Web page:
Scab—Spilocaea and Venturia spp.
Fungal scabs affect many hosts. Spilocaea spp. commonly infect apple, pear, pyracantha, and toyon.
Venturia spp. infect coffeeberry, cotoneaster, cypress, poplar, and willow. Olive green to black,
circular, scabby or velvety spots appear on infected leaves, which may yellow or redden and drop prematurely.
Scabby spots, often more sunken, may appear on fruit, which may crack or shrivel and drop. Shoots may
die back if the disease is severe.
Identification of species | Life
Remove and dispose of fallen leaves in the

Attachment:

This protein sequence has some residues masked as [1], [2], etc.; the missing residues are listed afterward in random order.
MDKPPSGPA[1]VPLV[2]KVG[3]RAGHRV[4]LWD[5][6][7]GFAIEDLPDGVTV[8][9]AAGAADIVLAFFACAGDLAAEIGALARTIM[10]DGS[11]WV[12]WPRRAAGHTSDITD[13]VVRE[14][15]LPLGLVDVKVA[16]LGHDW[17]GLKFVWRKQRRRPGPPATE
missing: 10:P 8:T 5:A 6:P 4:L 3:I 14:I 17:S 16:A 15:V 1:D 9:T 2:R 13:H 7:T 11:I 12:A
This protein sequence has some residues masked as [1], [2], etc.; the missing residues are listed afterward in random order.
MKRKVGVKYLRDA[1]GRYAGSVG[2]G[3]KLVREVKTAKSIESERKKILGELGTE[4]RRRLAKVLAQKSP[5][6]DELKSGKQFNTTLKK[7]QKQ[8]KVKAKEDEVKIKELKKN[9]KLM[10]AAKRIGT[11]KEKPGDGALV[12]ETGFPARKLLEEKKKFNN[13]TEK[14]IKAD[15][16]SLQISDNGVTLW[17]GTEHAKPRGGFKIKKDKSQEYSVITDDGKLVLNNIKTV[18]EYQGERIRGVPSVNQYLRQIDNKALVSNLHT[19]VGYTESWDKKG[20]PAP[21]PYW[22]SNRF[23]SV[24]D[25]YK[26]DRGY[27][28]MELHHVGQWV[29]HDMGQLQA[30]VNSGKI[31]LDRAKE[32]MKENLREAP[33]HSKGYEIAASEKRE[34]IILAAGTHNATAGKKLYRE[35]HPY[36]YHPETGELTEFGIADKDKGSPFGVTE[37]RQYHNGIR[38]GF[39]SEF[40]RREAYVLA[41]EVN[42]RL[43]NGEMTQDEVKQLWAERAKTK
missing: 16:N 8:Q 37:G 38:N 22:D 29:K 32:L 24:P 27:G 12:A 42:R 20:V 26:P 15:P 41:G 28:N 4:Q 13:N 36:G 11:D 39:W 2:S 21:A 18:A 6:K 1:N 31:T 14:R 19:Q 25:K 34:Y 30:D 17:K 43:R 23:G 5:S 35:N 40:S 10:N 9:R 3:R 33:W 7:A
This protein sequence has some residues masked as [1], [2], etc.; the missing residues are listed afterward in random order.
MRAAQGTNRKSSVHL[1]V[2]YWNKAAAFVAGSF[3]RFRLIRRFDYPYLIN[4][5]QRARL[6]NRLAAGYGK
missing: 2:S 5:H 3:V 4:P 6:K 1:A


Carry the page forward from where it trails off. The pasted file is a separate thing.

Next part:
fall. Fall foliar fertilizer (urea) applications on deciduous
hosts hasten leaf drop and promote leaf decomposition, reducing
the number of spores in spring. Avoid
overhead sprinkling, which splashes spores onto the plant,
or irrigate early in the day so that foliage dries more
quickly. Sulfur, Bordeaux
mixture, or narrow
range oils applied
about weekly to foliage during wet weather before disease
can prevent the disease, but chemical control is generally
not warranted, and is impractical on large trees, except
where the disease is severe
on apple or pear fruit. Vigorous plants tolerate extensive
leaf scabbing, so provide plants with proper cultural care.
For apple scab, see the Apple
Scab Pest Note.
lesions on toyon leaves
Scabby spots on apples